Careers, Jobs and Education Resources for: Antarctica


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Speculation over the existence of a "southern land" was not confirmed until the early 1820s when British and American commercial operators and British and Russian national expeditions began exploring the Antarctic Peninsula region and other areas south of the Antarctic Circle. Not until 1840 was it established that Antarctica was indeed a continent and not just a group of islands. Several exploration "firsts" were achieved in the early 20th century. Following World War II, there was an upsurge in scientific research on the continent. A number of countries have set up a range of year-round and seasonal stations, camps, and refuges to support scientific research in Antarctica. Seven have made territorial claims, but not all countries recognize these claims. In order to form a legal framework for the activities of nations on the continent, an Antarctic Treaty was negotiated that neither denies nor gives recognition to existing territorial claims; signed in 1959, it entered into force in 1961. (from the CIA)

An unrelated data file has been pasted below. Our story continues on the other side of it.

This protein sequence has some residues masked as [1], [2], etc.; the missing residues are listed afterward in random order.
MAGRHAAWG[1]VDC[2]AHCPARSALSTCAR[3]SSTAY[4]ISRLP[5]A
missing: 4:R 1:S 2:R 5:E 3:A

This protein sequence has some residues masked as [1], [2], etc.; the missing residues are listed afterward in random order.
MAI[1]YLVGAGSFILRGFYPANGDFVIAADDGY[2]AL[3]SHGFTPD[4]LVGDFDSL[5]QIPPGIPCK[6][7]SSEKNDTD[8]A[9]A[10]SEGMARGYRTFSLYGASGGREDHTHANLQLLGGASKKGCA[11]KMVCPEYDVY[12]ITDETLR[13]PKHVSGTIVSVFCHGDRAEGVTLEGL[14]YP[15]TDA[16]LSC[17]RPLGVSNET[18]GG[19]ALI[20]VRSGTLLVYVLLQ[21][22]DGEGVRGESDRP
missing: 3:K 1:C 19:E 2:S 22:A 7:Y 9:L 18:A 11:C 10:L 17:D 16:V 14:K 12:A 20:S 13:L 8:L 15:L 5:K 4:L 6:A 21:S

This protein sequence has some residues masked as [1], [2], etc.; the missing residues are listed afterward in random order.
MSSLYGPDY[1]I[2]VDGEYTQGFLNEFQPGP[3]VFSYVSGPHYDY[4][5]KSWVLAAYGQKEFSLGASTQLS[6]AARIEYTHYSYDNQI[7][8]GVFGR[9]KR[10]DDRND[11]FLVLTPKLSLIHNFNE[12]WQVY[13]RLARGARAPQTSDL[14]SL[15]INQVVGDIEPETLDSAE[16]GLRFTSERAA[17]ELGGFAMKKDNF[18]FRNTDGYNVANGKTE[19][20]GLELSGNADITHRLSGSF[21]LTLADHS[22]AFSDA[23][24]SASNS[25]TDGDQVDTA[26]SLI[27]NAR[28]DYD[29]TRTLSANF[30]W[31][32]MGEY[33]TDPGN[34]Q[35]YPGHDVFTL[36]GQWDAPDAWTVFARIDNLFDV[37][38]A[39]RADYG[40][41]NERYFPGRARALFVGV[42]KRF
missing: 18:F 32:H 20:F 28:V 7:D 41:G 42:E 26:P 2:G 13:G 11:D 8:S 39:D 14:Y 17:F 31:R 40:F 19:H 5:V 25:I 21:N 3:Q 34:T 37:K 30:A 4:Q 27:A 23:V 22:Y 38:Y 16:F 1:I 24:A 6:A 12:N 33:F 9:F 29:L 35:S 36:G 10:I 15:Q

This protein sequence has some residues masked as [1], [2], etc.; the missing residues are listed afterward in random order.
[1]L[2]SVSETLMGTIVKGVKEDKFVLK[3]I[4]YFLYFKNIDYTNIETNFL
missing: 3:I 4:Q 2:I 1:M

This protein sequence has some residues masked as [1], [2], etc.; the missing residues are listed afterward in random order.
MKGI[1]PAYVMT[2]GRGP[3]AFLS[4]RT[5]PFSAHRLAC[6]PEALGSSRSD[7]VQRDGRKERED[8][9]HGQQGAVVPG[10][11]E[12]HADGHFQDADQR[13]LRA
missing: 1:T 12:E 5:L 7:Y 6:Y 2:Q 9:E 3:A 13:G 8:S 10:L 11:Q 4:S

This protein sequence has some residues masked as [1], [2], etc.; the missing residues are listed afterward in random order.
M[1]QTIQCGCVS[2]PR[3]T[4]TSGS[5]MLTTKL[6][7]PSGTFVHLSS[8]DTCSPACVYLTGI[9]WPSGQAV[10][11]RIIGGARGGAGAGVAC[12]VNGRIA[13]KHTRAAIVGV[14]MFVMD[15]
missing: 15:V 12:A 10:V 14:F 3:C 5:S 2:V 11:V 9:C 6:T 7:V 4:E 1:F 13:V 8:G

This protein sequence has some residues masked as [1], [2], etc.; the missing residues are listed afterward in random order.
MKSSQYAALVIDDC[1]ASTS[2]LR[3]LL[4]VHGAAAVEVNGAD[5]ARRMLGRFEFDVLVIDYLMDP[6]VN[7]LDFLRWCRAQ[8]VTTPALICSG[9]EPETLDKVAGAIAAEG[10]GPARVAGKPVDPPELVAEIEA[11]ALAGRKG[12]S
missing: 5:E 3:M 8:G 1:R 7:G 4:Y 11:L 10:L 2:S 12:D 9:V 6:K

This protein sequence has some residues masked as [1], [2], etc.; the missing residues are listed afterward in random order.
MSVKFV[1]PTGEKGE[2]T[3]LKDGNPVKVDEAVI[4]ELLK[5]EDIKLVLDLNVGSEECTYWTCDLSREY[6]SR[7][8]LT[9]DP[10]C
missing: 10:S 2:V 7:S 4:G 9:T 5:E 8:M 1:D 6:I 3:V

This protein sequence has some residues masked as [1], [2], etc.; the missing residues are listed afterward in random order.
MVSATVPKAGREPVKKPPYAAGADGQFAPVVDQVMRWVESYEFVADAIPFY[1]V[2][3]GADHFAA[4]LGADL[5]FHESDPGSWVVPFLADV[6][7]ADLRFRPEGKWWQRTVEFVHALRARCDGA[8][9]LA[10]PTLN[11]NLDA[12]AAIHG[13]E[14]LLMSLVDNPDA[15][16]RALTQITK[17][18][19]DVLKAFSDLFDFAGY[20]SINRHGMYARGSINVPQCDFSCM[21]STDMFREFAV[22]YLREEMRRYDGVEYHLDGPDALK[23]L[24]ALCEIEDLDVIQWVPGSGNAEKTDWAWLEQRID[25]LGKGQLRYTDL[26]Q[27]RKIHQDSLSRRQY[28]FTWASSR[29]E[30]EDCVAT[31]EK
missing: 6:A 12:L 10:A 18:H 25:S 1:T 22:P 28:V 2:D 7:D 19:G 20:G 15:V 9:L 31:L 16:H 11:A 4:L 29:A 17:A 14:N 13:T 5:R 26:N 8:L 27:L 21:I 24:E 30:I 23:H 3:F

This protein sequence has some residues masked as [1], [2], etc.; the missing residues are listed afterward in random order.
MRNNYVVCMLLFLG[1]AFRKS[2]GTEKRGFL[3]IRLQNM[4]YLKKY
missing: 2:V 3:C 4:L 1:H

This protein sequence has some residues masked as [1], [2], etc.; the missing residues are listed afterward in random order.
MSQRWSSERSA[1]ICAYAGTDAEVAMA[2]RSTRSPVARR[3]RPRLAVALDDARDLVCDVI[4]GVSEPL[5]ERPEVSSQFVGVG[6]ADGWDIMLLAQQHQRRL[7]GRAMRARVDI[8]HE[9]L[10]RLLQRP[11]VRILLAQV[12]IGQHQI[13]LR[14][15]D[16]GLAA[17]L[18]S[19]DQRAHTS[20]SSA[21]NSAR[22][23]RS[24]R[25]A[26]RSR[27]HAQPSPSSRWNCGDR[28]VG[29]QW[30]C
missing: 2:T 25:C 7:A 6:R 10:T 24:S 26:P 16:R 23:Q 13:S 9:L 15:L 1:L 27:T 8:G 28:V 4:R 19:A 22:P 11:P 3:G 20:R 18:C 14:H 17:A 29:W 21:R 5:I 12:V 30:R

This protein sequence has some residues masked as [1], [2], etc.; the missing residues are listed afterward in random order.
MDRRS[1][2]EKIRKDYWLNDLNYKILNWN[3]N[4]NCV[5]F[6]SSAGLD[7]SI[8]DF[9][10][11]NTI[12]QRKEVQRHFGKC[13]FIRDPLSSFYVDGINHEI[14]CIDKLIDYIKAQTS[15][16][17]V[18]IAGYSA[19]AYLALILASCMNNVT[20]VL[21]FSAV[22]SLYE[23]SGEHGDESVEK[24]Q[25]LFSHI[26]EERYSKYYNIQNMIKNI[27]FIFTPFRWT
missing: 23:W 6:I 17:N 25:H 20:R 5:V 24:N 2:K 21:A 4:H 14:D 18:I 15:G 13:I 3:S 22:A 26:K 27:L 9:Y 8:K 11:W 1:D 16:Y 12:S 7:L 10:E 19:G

Economic Overview

Fishing off the coast and tourism, both based abroad, account for antarctica's limited economic activity. antarctic fisheries in 2005-06 (1 july-30 june) reported landing 128,081 metric tons (estimated fishing from the area covered by the convention on the conservation of antarctic marine living resources (ccamlr), which extends slightly beyond the antarctic treaty area). unregulated fishing, particularly of patagonian toothfish (dissostichus eleginoides), is a serious problem. the ccamlr determines the recommended catch limits for marine species. a total of 36,460 tourists visited the antarctic treaty area in the 2006-07 antarctic summer, up from the 30,877 visitors the previous year (estimates provided to the antarctic treaty by the international association of antarctica tour operators (iaato); this does not include passengers on overflights). nearly all of them were passengers on commercial (nongovernmental) ships and several yachts that make trips during the summer. most tourist trips last approximately two weeks.

Environmental Issues

In 1998, nasa satellite data showed that the antarctic ozone hole was the largest on record, covering 27 million square kilometers; researchers in 1997 found that increased ultraviolet light passing through the hole damages the dna of icefish, an antarctic fish lacking hemoglobin; ozone depletion earlier was shown to harm one-celled antarctic marine plants; in 2002, significant areas of ice shelves disintegrated in response to regional warming

Government Type